A National Press Club invite to see senior advisors all with impressive resumes from the three presidential campaigns talk about trade issues in the wake of the NAFTA uproar a few weeks ago! How could I possibly turn that down?
Senator McCains representative was of course the most boring. Though one shouldnt oversell the benefits, the apparent Republican nominee is all for free trade and its prevailing gains, doesnt want debates over the environment (where he has a strong record) and labor (where he feels economic engagement is at least as important as legal provisions) to get in the way of the big picture, and wants to modernize our training assistance programs for the unemployed. Concern was also expressed at how NAFTA is being demonized, with all responsible studies highlighting it as a tremendous win for the three countries. The assembled trade wonks in the room quickly applauded their approval before sharpening their pencils, for naturally it was the others that we had really come to see.
Senator Obamas man (they were all men actually) characterized his candidates views as pro-trade and consistent, but declared that the trade policies pursued by the U.S. have not been well achieved and the American people have been kept out of the process. These trade agreements are thick documents that insider business lobbyists have filled with special provisions that no one knows about (never mind the Federal Register comment process and Congressional reviews, plus the reality that its the isolationists who usually want the detailed language). Labor and environmental provisions need to be added so that workers around the world will benefit. All policies pursued need to be sustainable (a word he repeated several times in different contexts), and we need to address the fact that our free trade partners are all too often not heeding their commitments. A damaging result has been global imbalances, which incidentally have been made worse by Chinas persistent currency manipulation. As for NAFTA, it contains a supranational appeals body that gives foreigners the right to trump the U.S. legal system. And if elected, the Senator would call the leaders of Canada of Mexico about adding labor and environmental provisions in light of the asymmetry that jumps out at the American public.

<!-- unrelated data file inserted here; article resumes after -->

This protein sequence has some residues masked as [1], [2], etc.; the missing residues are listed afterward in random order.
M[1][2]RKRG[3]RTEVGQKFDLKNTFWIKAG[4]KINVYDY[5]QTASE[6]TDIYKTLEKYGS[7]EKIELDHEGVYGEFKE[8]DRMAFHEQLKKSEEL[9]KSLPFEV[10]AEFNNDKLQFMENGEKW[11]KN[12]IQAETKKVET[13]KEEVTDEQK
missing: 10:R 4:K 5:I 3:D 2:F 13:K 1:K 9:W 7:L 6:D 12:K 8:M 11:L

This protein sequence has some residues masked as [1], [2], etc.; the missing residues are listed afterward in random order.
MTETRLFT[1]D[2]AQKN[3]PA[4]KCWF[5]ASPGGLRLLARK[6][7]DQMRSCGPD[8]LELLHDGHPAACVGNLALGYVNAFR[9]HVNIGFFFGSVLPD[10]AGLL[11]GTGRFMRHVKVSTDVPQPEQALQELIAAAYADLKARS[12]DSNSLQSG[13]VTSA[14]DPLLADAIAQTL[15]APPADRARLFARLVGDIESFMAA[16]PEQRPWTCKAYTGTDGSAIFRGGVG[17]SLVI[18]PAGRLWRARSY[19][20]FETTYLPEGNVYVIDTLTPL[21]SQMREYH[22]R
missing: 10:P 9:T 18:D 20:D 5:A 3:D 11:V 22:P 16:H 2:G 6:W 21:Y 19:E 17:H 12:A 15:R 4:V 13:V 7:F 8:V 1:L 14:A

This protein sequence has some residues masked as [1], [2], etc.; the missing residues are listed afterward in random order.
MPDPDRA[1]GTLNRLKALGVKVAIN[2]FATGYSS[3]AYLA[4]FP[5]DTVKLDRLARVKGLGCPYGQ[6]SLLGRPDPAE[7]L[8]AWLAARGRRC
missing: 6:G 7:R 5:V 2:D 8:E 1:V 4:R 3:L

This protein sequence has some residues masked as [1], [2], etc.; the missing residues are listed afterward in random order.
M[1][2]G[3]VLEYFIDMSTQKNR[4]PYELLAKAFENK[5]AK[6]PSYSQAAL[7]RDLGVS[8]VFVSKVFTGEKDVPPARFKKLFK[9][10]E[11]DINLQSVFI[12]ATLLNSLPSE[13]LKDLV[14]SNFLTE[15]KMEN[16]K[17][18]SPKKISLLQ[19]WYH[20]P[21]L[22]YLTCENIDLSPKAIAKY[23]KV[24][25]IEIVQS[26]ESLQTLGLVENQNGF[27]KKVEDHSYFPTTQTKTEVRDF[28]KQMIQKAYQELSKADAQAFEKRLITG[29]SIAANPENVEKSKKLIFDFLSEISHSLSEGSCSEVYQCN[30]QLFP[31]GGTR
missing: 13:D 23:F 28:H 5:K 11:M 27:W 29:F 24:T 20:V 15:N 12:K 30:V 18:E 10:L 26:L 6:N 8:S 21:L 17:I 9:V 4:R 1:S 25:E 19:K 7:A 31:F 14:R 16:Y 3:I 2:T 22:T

Along the same lines, Senator Clintons speaker noted that trade is just one piece of her overall economic policy. Shes focused on whats happening to middle-income Americans and believes that things are not working right in this country today. We need a vibrant innovation and science agenda, better education, robust job initiatives, personal and governmental savings, a real focus on energy policy (lowering energy imports by two-thirds by 2020), and fair, pro-American trade. She would reassess all our current Free Trade Agreements upon taking office, would want to change NAFTA to include labor and environmental provisions in the main agreement (rather than in the side agreements that Bill Clinton was successfully able to add), as well as strengthen the enforcement mechanisms and end the legal appeals advantages for foreign investors. Indeed, the U.S. needs a Senate-confirmed enforcement officer whose job is to take cases against other countries to the WTO never mind our strained non-compliance vis-à-vis Canadian wood and Mexican trucking — the current Administration having filed precious few suits over the last seven years. And to address the skills shortage in this country, we also need to expand our worker retraining programs to essentially include any workers who lose their jobs for any reason.